Thee we adore, eternal Lord!
We praise thy name with one accord.
Thy saints, who here thy goodness see,
Through all the world do worship thee.

To thee aloud all angels cry,
The heavens and all the pow’rs on high:
Thee, holy, holy, holy king,
Lord God of hosts, they ever sing.

Apostles join the glorious throng,
And prophets swell th’immortal song;
Thy martyrs’ noble army raise
Eternal anthems to thy praise.

From day to day, O Lord, do we
Exalt and highly honor thee!
Thy name we worship and adore,
World without end, for evermore.

Tuesday Hymns: “Jesus, with Thy Church Abide”

Because of family issues, Dixie and I have been alternating going to church for a while, but Sunday we were able to attend together. When we got into the car to head for home, I turned to her and said, “Did you notice the words to the offertory hymn?” and she responded with, “Yes, I was about to mention that. They were really good.” It was a hymn that I was not very familiar with; thus “Jesus, with Thy Church Abide” becomes our Tuesday Hymn for this week. Thomas Benson Pollock (1839-1896) was an Anglican pastor from Ireland who spent much of his life ministering to the poor at St. Alban’s Mis­sion in Birm­ing­ham (plus, he had a great beard). This hymn is a prayer to the Lord to use His church to minister in a fallen world.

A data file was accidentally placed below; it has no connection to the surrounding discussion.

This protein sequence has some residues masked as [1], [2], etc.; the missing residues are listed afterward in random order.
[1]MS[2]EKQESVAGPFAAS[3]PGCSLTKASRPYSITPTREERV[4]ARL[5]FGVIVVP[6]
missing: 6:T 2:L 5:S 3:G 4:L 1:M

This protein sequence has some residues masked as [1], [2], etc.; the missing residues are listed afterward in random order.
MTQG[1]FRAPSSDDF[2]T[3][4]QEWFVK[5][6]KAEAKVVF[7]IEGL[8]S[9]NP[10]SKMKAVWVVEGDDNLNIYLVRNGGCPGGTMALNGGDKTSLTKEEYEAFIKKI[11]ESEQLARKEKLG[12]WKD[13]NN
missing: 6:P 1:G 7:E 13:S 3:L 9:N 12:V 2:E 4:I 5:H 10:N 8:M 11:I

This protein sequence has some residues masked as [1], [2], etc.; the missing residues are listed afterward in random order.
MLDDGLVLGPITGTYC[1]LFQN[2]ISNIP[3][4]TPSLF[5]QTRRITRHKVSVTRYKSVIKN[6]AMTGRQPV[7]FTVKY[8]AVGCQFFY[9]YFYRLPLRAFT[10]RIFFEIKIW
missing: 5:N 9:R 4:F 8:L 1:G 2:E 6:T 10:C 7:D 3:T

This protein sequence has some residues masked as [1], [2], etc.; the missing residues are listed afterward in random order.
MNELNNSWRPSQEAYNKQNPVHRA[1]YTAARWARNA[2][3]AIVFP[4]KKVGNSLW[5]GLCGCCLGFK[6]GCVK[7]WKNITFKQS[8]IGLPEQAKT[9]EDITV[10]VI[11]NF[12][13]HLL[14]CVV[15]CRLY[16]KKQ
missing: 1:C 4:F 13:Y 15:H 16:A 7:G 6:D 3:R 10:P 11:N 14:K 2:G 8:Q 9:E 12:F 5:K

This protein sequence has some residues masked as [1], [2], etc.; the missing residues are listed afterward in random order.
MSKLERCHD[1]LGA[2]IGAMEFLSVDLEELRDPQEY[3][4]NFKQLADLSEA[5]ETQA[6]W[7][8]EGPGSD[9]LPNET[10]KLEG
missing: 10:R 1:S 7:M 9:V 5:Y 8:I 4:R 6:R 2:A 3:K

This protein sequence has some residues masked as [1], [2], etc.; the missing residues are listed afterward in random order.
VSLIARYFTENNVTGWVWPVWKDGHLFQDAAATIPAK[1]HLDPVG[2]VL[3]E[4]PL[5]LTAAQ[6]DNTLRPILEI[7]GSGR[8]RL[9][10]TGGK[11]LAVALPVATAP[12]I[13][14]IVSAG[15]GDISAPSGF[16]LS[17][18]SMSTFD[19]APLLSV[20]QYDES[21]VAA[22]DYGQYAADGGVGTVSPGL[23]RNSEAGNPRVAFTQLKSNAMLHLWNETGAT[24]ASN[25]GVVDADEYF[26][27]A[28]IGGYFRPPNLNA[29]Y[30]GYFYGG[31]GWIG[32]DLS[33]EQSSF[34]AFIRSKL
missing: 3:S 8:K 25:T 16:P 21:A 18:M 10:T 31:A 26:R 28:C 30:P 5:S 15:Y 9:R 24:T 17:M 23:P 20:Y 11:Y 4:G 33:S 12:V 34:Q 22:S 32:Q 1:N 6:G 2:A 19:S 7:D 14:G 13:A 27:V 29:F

John H. Gower’s tune may be a bit pedestrian, but frankly, so is the Indelible Grace tune. The lyrics, however, make it a hymn worth singing, which we did at our evening service.

Jesus, with thy church abide,
Be her Saviour, Lord and Guide,
While on earth her faith is tried:
We beseech thee, hear us.

Keep her life and doctrine pure;
Grant her patience to endure,
Trusting in thy promise sure:
We beseech thee, hear us.

May she one in doctrine be,
One in truth and charity,
Winning all to faith in thee:
We beseech thee, hear us.

May she guide the poor and blind,
Seek the lost until she find,
And the brokenhearted bind:
We beseech thee, hear us.

Save her love from growing cold,
Make her watchmen strong and bold,
Fence her round, thy peaceful fold:
We beseech thee, hear us.

May her lamp of truth be bright,
Bid her bear aloft its light
Through the realms of heathen night:
We beseech thee, hear us.